Securities Lending Takes Centre Stage

Financial News, October 26, 2003 | Go to article overview

Securities Lending Takes Centre Stage


Byline: Brian Bollen

The National Bank of Kazakhstan's recent appointment of JP Morgan Chase as its non-custodial securities lending agent sent something of a frisson through the securities services market.While the move can be interpreted as a modest signpost along the path towards at least two necessary trends in securities lending - the expansion of existing programmes and the opening of new markets - it almost inevitably provokes a negative knee-jerk reaction.

With due respect to that institution, one is tempted to paraphrase Groucho Marx's famous observation and ask if anyone wants to be a member of the securities lending club when that club has admitted the National Bank of Kazakhstan to its membership list?

The answer is a resounding yes. The reality is that while other parts of international banking struggle to convince themselves that they have turned the corner, confidence in the short, medium and long-term future for securities lending is not in short supply, according to some global custodians.

New lenders are emerging to take advantage of the remuneration on offer, and the range of instruments continues to expand away from the traditional emphasis on ultra-safe, low-yielding US Treasuries.

Richard Warne, senior vice-president for investor services at JP Morgan Chase Bank, says any investment manager who has not at least considered the merits of securities lending is in dereliction of duty. "The more difficult it becomes to beat an investment benchmark, the more important it becomes to add value by other means. The incremental revenue from a properly structured lending programme can move a manager into the next quartile," he says.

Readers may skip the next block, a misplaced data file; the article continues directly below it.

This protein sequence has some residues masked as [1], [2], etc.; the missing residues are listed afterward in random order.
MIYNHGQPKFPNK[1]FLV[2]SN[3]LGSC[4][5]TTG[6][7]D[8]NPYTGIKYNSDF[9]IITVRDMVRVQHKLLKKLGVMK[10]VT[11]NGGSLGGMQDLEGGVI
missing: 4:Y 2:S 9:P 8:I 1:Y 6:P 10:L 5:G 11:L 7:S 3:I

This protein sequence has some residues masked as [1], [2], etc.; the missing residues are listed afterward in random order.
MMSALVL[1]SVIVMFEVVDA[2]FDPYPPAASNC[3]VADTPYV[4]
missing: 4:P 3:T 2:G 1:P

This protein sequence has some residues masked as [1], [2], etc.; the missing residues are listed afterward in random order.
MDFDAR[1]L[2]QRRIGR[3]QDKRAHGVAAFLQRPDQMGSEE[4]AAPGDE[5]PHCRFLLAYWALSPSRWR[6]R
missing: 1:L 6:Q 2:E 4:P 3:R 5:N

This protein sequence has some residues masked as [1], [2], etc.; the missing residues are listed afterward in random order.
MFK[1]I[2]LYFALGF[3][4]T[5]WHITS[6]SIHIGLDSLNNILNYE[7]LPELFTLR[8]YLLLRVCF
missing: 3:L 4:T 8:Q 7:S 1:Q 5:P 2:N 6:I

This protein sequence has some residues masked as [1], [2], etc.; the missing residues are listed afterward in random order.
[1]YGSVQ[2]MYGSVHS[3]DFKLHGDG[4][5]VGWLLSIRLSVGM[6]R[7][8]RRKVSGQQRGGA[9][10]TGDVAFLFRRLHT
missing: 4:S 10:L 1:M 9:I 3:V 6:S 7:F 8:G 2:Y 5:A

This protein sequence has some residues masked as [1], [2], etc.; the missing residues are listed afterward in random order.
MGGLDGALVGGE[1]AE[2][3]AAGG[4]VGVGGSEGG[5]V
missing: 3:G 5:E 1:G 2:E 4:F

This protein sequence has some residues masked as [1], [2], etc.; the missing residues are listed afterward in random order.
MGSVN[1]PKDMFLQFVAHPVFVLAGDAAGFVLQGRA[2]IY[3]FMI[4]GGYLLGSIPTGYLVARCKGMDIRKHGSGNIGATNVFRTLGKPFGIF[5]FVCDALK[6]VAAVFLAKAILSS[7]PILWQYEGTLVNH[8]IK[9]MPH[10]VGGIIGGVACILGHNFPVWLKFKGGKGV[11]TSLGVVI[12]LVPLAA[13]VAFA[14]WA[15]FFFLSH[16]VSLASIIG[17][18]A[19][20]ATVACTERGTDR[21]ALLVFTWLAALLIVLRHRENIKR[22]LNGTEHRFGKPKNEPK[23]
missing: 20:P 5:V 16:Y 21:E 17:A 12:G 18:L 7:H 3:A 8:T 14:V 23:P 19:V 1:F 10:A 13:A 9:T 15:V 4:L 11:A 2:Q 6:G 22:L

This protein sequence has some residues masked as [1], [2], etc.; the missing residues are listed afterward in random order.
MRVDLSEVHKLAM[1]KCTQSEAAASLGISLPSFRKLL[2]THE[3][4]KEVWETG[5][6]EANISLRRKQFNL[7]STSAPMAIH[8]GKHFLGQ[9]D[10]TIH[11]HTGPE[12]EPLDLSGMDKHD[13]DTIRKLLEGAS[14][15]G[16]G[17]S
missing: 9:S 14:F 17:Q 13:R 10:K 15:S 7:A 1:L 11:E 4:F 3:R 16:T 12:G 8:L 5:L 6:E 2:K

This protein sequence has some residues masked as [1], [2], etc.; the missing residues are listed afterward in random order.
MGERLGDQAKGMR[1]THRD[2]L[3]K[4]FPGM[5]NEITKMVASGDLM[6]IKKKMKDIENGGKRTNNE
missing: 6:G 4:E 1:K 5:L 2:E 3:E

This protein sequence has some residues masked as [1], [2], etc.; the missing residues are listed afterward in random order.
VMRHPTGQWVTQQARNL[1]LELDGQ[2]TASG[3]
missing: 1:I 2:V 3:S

Ed O'Brien, executive vice-president and head of State Street's securities finance business, says: "The last two years have been the best for new business. Thus far, 2003 is shaping up to be much the same as 2002, and not just in what you might call the traditional markets.

"We have seen a notable pick-up in activity in Canada, and, in selected markets in central Europe, we continue to be buoyed by the prospects of first-time lenders coming out of Asia Pacific. Moreover, the degree to which people are trying to finance or lend inventories would have been unthinkable just a few years ago.

"Securities lending has progressed in previously unimaginable leaps and bounds over the past decade. Our own experience indicates that there is undoubtedly more to come, as investors and fund managers who are familiar with the strategy become more comfortable and ambitious, and others learn about the range of possibilities that it opens up."

In this view, the growing global consensus on capital markets' main role in economic growth and the increased recognition by policy-makers and central banks that they need to stimulate securities lending - especially repo markets - promises to make securities lending a central element in the growth of 21st century capital markets.

Growth is inextricably linked to the continued development of capital markets. Their relative underdevelopment in continental Europe and in much of Asia, ex-Japan, particularly for equities, makes prospects even brighter. Almost paradoxically, their backwardness defines them as the new frontier for securities lenders. Concerns about the role that securities lending plays in the short-selling of stock are widely regarded within the industry as grossly exaggerated.

The potential for growth is underlined by the results of the fifth semi-annual survey of the European repo market, undertaken by the International Securities Marketing Association (Isma). …

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